Thanks for taking the time to write about ReadyMade and we'll be sad to see you go. However, we must, of course, respectfully disagree with your assessment. You are correct, we aren't the ReadyMade you first picked up in 2002 but how you would classify an article like "It's a Wild Wild Life" in our August/September issue or "Macgyver Your Makeup" from that same issue as "standard-issue" is a bit confounding. And as far as your claim of "thematic schizophrenia" goes, we've always (even way back in 2002) striven to represent makers across the board - whether that is someone starting their own business or band, building their own green roof for their dog house or simply cooking up dinner that evening. ReadyMade is and has always been about Doing It Yourself in every aspect of life.

Thanks again for taking the time to write and for your years of support. I sincerely mean that and I do hope that you'll pick us up from time to time and take a look at what we're doing and maybe let us know what you think. While we may not be based in that counter-cultural capital of the world, Berkeley (I'm a northern Californian myself, so am all too familiar with the Bay Area's tiresome tendency to consider itself superior to the rest of the country, if not the world), but we are always working on some pretty damn cool things regardless of where we find ourselves and have some amazing things up our sleeves in the next few months.

Huzzah! Vintage said...

Hi, Andrew. What a pleasant shock and surprise to find your comments here this morning. This gives me hope that Spike TV will someday respond to my open letter about MANswers.

I'm afraid that I don't have anything to add or revise from my initial comments, except this: If ReadyMade were merely a blog, I'd be very inclined to continue reading (and, in fact, do scroll through its associated blogs with delight on occasion). With the explosion of online DIY blogs and magazines (which constitute a fair portion of my daily light reading), I simply demand something else now from my print subscriptions--something that can be defined in the simplest terms as 'truly original and relevant content that I can't access anywhere else.' If I can find the content (or some derivation of it online), I'm not particularly inclined to pay for the pleasure of reading it in print, too. My nostalgia for print culture and my love of material objects do have their limits, especially in this economy.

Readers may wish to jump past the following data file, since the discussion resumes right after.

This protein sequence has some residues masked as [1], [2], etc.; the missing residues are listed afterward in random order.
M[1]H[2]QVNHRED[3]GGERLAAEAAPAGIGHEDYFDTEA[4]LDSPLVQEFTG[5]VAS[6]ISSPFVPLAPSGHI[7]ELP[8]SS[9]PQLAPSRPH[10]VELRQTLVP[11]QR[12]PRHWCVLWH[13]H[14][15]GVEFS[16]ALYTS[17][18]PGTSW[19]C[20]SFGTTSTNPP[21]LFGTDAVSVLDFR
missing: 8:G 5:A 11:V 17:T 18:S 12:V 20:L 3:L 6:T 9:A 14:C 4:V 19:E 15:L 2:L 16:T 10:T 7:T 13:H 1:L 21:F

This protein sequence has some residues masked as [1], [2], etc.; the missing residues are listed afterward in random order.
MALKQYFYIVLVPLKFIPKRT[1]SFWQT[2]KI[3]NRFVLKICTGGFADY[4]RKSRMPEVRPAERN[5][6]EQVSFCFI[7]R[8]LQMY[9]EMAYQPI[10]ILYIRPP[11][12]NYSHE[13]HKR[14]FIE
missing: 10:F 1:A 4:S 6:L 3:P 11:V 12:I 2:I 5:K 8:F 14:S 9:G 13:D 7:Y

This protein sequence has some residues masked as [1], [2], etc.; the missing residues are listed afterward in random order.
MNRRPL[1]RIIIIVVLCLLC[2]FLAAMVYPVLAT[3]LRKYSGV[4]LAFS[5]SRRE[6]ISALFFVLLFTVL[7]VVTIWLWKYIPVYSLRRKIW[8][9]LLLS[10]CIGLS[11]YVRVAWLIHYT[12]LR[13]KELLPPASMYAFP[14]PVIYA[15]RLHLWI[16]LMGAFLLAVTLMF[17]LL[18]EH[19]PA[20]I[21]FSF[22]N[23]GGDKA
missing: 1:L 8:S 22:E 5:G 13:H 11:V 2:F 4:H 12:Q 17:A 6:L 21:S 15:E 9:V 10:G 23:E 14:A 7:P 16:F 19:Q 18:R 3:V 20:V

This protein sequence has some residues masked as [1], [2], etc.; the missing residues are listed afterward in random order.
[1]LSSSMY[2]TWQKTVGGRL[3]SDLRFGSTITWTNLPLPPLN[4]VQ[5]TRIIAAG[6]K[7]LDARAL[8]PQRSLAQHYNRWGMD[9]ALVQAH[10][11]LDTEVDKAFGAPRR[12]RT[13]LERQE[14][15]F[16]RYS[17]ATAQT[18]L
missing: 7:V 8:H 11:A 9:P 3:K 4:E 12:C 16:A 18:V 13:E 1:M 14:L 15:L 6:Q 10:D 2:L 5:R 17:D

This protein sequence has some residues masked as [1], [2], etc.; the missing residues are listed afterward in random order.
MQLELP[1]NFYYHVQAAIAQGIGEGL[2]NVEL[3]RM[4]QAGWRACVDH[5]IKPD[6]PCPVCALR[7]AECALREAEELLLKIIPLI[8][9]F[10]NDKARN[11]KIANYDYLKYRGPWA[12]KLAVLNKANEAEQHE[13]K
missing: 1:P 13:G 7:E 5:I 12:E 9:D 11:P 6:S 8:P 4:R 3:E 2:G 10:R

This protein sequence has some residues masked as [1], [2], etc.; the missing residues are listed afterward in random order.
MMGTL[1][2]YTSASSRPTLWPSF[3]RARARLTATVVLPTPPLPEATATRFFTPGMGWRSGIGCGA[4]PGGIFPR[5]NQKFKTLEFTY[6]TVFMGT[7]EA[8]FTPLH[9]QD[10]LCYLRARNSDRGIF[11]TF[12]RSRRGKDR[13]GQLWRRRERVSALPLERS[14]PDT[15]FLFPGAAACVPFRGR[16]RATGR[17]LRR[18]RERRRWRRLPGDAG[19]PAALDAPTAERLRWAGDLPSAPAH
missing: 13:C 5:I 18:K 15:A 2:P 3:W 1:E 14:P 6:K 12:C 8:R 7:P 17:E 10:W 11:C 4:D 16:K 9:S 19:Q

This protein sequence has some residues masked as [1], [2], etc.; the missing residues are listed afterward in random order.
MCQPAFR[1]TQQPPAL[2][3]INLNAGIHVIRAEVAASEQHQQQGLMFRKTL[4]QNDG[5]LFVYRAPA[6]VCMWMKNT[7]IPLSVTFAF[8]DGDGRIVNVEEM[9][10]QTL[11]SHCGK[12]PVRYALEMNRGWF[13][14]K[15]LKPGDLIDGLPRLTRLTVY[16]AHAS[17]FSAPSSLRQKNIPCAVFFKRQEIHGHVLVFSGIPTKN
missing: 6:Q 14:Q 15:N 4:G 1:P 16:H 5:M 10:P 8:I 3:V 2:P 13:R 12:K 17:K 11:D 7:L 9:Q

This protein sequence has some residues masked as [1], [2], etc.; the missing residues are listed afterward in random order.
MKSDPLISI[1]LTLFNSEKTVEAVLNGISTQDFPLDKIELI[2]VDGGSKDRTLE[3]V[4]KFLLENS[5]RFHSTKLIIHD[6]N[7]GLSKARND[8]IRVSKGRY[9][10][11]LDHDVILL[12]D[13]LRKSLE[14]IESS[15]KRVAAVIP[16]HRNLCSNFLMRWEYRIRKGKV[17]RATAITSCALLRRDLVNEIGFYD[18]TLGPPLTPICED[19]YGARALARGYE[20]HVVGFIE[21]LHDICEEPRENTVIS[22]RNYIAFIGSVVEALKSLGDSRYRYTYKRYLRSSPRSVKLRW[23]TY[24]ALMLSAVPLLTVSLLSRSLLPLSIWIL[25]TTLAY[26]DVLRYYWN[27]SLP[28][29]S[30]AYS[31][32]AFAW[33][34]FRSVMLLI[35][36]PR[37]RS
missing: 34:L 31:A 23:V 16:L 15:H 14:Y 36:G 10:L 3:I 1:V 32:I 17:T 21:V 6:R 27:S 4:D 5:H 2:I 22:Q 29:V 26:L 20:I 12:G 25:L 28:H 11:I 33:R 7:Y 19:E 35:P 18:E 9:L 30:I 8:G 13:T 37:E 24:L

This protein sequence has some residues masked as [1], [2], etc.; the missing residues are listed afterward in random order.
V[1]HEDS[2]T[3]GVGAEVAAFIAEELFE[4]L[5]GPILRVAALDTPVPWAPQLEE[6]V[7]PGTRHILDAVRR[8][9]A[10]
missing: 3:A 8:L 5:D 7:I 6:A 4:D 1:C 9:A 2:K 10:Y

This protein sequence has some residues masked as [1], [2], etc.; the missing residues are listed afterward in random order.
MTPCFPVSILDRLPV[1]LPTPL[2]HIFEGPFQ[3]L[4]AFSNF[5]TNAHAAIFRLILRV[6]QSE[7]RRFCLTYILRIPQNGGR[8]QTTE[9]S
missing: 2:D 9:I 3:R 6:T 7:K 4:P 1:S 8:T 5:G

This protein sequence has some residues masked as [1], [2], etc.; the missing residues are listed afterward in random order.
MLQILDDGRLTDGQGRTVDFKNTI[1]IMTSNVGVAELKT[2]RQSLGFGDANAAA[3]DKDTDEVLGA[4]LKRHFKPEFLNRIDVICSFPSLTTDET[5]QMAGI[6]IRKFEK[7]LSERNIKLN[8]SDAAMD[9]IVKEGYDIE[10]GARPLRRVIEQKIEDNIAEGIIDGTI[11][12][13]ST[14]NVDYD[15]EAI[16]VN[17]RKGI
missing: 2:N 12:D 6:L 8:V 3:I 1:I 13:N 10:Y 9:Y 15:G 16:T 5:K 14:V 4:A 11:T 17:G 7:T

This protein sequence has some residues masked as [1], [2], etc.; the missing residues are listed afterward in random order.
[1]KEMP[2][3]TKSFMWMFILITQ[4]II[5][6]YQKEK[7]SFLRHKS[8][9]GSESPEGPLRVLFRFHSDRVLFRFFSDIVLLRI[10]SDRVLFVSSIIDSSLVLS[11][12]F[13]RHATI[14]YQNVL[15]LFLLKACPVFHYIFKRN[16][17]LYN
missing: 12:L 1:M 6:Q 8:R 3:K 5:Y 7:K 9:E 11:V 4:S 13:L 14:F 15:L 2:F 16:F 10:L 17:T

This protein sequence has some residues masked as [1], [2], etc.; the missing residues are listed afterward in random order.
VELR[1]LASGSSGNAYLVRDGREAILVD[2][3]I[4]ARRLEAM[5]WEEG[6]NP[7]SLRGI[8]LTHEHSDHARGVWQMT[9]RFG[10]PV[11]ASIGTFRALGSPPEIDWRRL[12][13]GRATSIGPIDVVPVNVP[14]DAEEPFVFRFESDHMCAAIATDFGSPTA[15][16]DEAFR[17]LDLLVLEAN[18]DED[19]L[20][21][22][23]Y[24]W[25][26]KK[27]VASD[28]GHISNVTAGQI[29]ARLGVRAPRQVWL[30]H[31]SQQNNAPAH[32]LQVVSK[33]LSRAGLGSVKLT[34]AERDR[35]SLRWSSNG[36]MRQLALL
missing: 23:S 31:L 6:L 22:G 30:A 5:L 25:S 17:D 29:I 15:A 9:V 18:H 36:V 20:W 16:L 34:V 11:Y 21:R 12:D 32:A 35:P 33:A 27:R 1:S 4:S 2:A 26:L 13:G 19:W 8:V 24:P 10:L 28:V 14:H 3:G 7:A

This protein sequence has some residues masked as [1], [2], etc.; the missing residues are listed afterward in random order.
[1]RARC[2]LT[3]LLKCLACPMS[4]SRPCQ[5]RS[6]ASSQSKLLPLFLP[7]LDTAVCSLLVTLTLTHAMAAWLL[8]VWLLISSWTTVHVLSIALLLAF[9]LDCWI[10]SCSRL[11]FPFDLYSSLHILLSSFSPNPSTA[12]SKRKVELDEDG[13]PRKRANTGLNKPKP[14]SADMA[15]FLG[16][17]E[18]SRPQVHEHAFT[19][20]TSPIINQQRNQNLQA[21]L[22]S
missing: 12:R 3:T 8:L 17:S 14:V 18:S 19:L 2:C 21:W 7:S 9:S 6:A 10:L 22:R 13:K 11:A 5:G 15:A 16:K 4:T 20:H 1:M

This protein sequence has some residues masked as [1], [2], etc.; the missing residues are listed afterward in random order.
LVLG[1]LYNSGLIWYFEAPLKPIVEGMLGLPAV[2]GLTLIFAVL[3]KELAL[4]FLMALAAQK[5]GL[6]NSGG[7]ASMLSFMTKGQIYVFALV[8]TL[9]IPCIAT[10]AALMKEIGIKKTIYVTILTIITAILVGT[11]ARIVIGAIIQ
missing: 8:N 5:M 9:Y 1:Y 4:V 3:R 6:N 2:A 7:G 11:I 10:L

My mother, who I mentioned at the close of my post, doesn't spend much time online and continues to find ReadyMade's content both original and interesting. When I go home and flip through her copies while she and my father watch Glenn Beck, I find the pages endlessly dog-eared in much the same way that my earliest copies were. Her love affair with you is just beginning. (Yet another reason why ours must end, I'm afraid.)

gina

ps: I'd be compelled to respond to your sniping comment about the Bay Area except that I recall issuing similar pronouncements during my sojourn in Iowa. It was among the many polite fictions I crafted to stay sane while searching in vain for proper sourdough.

Andrew Wagner said...

Gina,

Thanks for writing back. I hear you on the online vs. print stuff. However, almost everything we do is completely original to ReadyMade and you won't find it anywhere online unless at ReadyMade.com. There is some back and forth of course but we definitely fall in with your line of thinking: we want our print products (both those we make and those we consume) to be unique.

In regard to the Bay Area, I've lived a lot of places (including growing up in Davis and living in San Francisco for close to 12 years) and all I can say is there is A LOT of creativity out there - and much of it more inspiring that anything I've ever seen in the Bay Area (Detroit is one of the most exciting cities in terms of culture I've ever had the pleasure of visiting for instance).

- Andrew

Huzzah! Vintage said...

creativity, yes...but proper sourdough? c'mon!

also, just to clarify, I did not mean to suggest that good, cool, ethical, eco, progressive, etc. things cannot come out of Iowa, but that ReadyMade was originally bathed in a decidedly East Bay ortgeist, and that said geist has since faded (regrettably).

thanks again for responding, and Go Hawkeyes!

Sarah said...

I couldn't agree more.
http://wearingitonmysleeves.blogspot.com

pineapplemint said...

You've put it more eloquently than I did. Upon receiving the most recent issue, I threw it on the floor and exclaimed, "I'm not renewing my subscription! This magazine is shit!"

pineapplemint said...

PS - I really like Iowa.

P U R P L E - D E E R said...

G...I heart you..."creativity, yes...but proper sourdough? c'mon!"